There are several interpretations of θ —one is that it represents the average level of relatedness of individuals within a subpopulation, relative to a larger population. In forensic settings, the larger population can be interpreted as the population from which the available profile database was drawn, while the subpopulation is not usually well defined but it is assumed to include Q and some or all of the alternative possible sources of the evidence sample. The denominator of (7) can be loosely interpreted as follows. Under H X , there is probability θ that X is a relative of Q, sufficiently close that a match is very likely, while with probability 1 θ , X comes from the broader population which includes more distant relatives of Q such that the match probability is well estimated by the database relative frequency.
Equation (7) can be used in conjunction with the Discrete Laplace or adjusted database count methods to estimate π q . However, θ cannot be directly estimated because the value will depend on the available case-specific background information as well as the population that the reference database was drawn from. For example, if the database is drawn from a broad population that extends greatly beyond the population relevant to the case, then a larger θ would be needed than if the database came from a smaller more homogeneous region that includes most alternative donors of the DNA in a particular case.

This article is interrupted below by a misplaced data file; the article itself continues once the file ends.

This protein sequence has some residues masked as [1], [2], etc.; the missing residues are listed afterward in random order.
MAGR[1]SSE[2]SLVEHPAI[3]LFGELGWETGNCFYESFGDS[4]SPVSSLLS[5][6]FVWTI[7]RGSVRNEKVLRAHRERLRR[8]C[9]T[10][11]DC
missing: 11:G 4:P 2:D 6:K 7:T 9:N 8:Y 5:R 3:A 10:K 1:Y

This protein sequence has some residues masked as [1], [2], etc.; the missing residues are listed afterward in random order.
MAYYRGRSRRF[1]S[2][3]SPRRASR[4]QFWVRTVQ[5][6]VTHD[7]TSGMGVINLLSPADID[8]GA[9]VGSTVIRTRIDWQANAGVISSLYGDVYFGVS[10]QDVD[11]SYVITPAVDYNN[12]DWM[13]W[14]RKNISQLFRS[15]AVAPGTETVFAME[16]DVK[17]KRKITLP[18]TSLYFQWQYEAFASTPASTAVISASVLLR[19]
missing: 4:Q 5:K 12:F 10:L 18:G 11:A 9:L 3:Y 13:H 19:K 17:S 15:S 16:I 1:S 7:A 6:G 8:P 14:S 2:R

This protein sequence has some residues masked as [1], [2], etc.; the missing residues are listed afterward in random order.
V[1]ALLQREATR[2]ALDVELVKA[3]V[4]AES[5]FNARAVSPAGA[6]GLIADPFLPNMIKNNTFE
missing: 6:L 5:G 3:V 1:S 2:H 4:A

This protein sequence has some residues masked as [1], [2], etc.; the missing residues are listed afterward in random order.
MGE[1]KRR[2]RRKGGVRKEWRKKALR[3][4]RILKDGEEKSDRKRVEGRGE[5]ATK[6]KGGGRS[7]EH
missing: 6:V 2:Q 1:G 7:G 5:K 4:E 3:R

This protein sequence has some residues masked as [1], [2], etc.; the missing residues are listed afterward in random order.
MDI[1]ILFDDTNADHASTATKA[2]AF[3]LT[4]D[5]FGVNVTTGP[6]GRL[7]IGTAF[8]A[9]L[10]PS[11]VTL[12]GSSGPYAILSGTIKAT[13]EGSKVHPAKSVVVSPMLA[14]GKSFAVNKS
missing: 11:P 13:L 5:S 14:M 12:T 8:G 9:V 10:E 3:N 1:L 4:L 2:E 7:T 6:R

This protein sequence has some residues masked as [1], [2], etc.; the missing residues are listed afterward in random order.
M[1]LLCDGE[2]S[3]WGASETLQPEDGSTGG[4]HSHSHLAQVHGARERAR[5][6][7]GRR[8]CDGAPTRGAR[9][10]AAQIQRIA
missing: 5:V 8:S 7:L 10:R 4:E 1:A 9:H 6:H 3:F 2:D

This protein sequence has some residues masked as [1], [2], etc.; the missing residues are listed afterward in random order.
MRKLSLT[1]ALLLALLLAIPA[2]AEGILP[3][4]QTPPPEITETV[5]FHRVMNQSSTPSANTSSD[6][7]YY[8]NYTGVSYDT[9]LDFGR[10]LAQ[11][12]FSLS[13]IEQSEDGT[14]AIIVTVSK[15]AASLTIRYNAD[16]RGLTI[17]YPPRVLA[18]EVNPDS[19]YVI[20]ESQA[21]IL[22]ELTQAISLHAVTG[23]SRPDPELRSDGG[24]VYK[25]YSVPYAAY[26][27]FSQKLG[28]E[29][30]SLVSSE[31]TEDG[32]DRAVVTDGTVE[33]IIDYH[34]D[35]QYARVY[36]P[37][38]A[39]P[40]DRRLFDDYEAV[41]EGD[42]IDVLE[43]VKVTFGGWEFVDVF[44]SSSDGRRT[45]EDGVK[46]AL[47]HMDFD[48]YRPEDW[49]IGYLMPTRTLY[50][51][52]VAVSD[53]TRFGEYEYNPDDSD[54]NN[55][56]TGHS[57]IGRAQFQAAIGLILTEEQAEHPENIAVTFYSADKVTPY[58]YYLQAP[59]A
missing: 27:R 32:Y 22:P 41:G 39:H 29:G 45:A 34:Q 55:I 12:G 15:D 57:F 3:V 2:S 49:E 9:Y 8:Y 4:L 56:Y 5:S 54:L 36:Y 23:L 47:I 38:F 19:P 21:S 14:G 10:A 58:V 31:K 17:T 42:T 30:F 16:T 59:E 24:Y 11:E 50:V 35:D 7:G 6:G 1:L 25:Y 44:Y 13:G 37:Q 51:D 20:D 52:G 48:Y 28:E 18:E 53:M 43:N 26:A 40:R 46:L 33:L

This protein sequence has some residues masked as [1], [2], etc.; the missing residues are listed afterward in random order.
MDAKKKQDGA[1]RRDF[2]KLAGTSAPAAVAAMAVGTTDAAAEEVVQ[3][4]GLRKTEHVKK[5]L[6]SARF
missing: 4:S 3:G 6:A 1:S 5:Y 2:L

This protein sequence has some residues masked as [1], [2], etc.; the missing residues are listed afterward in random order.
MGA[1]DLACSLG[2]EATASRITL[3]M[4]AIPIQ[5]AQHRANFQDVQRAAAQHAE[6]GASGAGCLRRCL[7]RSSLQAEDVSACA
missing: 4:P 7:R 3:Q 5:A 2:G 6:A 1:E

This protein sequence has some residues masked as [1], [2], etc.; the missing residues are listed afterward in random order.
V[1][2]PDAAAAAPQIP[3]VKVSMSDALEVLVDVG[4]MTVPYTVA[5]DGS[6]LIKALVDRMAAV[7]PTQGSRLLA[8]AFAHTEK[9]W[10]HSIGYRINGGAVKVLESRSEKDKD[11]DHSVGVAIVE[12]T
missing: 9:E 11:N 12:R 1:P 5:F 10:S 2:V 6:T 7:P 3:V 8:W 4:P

Population-genetic estimates of θ have been reported for many human subpopulation-population pairs [36,37] and from simulation scenarios [9]. Most available estimates of θ are for autosomal loci. For lineage markers, the smaller effective population size (there are 4 copies of each autosome for every Y chromosome) tends to increase the value of θ , but the higher mutation rate of the Y tends to act in the opposite direction. Many population genetic studies do not estimate θ relative to a forensic database, but instead use a hypothetical ancestral reference population which leads to smaller estimates. Further, few studies are available at the fine geographical scale relevant for many cases.
In general, every alternative X can have a different value of θ reflecting their level of ancestry shared with Q relative to the database population. However, rather than try to choose a distribution of θ values appropriate for the alternative contributors in a case, usual practice is to take a single value from the upper tail of that distribution. Ref. [36] argued for θ = 0.03 as a conservative, default value for autosomal profiles, finding through simulations based on real data that it remains appropriate even if X in fact comes from a different continent than the database population.